Made in Abyss: the deception of "cute and cuddly" children

Made in Abyss: the deception of cute and cuddly children

Made in Abyss

Made in Abyss is undoubtedly one of the most followed works in recent times on the Japanese scene. Halfway between action, mystery and thriller, Akihito Tsukushi's manga is still ongoing and has just 11 volumes so far. The anime, born in 2013 but arrived in Italy in 2017, consists of two seasons and a feature film, Made in Abyss: Dawn of the Deep Soul (2020), all products of the animation studio Kinema Citrus available in streaming on Prime Video - catch up on our article with Best Anime on Prime Video. The style of the anime really faithfully reproduces the original one, preserving those clean drawings, those rounded and almost childish shapes that distinguish the work, yet this is not at all targeting the little ones. The Made in Abyss deception is among the most subtle ever perpetrated. What lies behind the sweet stretch of Tsukushi and, in the same way, that of Kinema Citrus?

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Made in Abyss: the trick of “cute and cuddly” children

Made in Abyss : a Dante's journey A true descent into the Underworld Tsukushi in the sign of Tezuka: the influences of Astro Boy Reg and Astro Boy in comparison That strange obsession with orphanages Trust in adults: another deception of Made in Abyss

Made in Abyss : a Dante's journey

Made in Abyss
The Abyss, made up of 7 layers, is a symbol of a long and tiring descent into the depths, a real journey which becomes the spokesperson for a path that is also and above all symbolic. It is a pilgrimage to the origins, the lowest and most hidden point on Earth from which, probably, something began. But it is also the darkest place, the center of mysterious secrets to be revealed; the place where Riko and Reg could find the answers to their questions, and which tests all travelers.

A true descent into the Underworld

The stratification of the Abyss and its progressive danger are very reminiscent of Dante Alighieri's Inferno. The reign of Lucifer, according to the Divine Comedy, is made up of 9 circles, each of which is governed by its own indissoluble laws, dictated by a superior force, which each time establish the different punishment for sinners. The infernal chasm shows Dante and Virgil its gloom starting from the sixth, beyond the river Styx. Here lies the City of Dite, difficult to cross as it is guarded by devils.

Dante's Inferno (drawing by Botticelli) Curiously, even in Made in Abyss darkness begins to prevail over all creatures, especially starting from the sixth layer, in which the entire second season is set . Here stands the Village of Residues, an apparently impenetrable place that hides a sad story of violence, death, revenge and punishment. A great Hell, in its own way, with its own laws from which there is no escape. After all, this too has a connotation that we could define divine, so much so that from the very first episodes we talk about a real Abyssal Cult as if it were a great entity.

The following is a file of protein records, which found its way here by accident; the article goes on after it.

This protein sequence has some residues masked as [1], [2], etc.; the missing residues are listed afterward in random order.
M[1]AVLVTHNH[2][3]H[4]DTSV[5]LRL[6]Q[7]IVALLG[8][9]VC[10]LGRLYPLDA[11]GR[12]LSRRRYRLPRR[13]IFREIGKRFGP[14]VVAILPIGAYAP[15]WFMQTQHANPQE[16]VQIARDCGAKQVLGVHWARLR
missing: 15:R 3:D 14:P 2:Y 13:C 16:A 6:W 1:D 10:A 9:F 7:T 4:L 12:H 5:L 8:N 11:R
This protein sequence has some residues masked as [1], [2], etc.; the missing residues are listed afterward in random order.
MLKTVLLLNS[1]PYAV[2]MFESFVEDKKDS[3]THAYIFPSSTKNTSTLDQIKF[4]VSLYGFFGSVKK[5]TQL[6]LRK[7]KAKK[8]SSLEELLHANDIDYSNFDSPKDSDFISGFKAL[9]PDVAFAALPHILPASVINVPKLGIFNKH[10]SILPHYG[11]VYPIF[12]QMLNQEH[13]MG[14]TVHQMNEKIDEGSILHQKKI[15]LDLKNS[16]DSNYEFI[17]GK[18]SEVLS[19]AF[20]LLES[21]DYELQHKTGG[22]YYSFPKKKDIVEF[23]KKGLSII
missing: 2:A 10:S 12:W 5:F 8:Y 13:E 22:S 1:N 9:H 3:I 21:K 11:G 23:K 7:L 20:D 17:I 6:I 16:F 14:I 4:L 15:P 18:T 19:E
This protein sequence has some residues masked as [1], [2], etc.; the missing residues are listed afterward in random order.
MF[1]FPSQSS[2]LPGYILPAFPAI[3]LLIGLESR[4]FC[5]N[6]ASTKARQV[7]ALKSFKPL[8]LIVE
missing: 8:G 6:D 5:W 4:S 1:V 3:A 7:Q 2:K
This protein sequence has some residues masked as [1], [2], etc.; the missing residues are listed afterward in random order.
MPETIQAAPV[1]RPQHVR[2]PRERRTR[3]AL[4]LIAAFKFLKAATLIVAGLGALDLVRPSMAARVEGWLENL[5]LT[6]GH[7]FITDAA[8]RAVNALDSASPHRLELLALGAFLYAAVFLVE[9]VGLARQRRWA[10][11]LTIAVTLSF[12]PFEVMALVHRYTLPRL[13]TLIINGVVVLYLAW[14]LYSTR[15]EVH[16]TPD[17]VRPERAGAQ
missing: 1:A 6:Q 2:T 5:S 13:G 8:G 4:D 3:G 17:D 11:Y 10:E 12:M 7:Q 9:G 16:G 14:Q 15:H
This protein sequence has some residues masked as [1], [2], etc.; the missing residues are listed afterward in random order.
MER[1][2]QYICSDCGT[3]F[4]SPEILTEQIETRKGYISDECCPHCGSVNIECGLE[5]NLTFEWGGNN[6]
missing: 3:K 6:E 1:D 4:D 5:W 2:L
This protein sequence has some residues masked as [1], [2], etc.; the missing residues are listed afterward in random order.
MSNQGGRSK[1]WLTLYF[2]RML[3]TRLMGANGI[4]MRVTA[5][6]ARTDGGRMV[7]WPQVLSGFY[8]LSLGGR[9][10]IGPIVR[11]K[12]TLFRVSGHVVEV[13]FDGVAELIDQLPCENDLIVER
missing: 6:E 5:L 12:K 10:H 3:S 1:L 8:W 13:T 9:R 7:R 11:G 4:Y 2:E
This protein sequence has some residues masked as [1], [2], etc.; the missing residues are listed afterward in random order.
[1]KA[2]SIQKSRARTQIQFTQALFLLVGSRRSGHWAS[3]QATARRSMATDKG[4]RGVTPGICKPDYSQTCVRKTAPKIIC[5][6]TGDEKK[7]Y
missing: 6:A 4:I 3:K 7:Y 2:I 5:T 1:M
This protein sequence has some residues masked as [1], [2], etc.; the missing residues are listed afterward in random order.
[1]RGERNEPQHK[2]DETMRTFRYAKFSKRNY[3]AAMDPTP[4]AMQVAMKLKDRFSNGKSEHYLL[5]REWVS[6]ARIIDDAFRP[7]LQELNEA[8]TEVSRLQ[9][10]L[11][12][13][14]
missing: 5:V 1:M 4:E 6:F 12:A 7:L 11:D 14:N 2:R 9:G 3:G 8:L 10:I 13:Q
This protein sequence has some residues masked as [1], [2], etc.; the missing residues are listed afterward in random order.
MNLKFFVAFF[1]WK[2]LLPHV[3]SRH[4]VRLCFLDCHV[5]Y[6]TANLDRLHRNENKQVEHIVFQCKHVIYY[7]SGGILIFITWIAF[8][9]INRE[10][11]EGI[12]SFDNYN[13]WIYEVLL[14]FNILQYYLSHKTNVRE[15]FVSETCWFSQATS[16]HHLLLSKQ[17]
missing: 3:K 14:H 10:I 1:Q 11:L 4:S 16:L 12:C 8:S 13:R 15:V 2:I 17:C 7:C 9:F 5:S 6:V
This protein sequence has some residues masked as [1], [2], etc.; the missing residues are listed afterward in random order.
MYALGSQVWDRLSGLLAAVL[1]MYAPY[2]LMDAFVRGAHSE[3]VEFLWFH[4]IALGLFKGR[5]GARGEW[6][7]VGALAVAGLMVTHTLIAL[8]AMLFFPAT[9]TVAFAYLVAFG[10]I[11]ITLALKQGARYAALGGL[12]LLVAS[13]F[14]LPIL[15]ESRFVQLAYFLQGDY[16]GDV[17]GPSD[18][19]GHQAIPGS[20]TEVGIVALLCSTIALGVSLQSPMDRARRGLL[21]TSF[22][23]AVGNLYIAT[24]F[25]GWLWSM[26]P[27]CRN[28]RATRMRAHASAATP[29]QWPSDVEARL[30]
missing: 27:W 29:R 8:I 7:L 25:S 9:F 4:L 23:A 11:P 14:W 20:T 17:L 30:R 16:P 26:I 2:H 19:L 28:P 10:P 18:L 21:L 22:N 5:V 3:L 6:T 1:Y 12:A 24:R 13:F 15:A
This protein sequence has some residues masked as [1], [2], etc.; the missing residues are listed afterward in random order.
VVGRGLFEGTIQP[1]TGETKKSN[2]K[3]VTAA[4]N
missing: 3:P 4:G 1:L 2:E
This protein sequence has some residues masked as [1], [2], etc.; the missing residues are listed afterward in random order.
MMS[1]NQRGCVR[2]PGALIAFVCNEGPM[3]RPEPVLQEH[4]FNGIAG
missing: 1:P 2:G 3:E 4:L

There is much crudeness in showing how the characters' bodies are attacked by the dark forces that live in the Abyss, including the so-called Curse; these are scenarios not too dissimilar to those often described in Hell. Also from the drawings of the chasm that rises under the city of Orth, it is possible to notice an incredible resemblance to the depictions of Dante's world. The map of the Abyss that often appears in the manga, and even more so in the anime with the use of color, recalls the famous representation of Botticelli.

Tsukushi in the sign of Tezuka: the influences of Astro Boy

Made in Abyss is a work full of citations to more or less distant works. De on the one hand, therefore, refers to a classic and canonical imagery like that of Dante, on the other, a contamination closely linked to Japanese tradition and the way of manga and anime is evident. The first signs of the deeply violent nature of the work are to be found in Dawn of the Deep Soul, an essential feature film which, like never before, chooses to put aside any attempt to sweeten Tsukushi's imagination.

The character of Reg is perhaps the most loved but also the most mistreated in the story. Unaware of his origins, he remembers only his name and joins Riko to descend the Abyss, protecting both of them with his fighting skills. The apparently robotic nature of him, in fact, allows him to possess a metal arm, capable of extending out of proportion and firing powerful shots at the enemy creatures that obstruct the path.

This half-human, half-robot character remember someone. In some ways, Reg takes up the idea born around the character of Astro Boy, protagonist of the homonymous manga by Osamu Tezuka published in 1952. In Italy, Panini Comics creates an anthology in 5 volumes many years later, in 2010. Who is Astro Boy? A human-feeling robot child, created by Dr. Tenma, in the likeness of his dead son. While spending his life together with his peers, he fights against the enemies that threaten the Earth.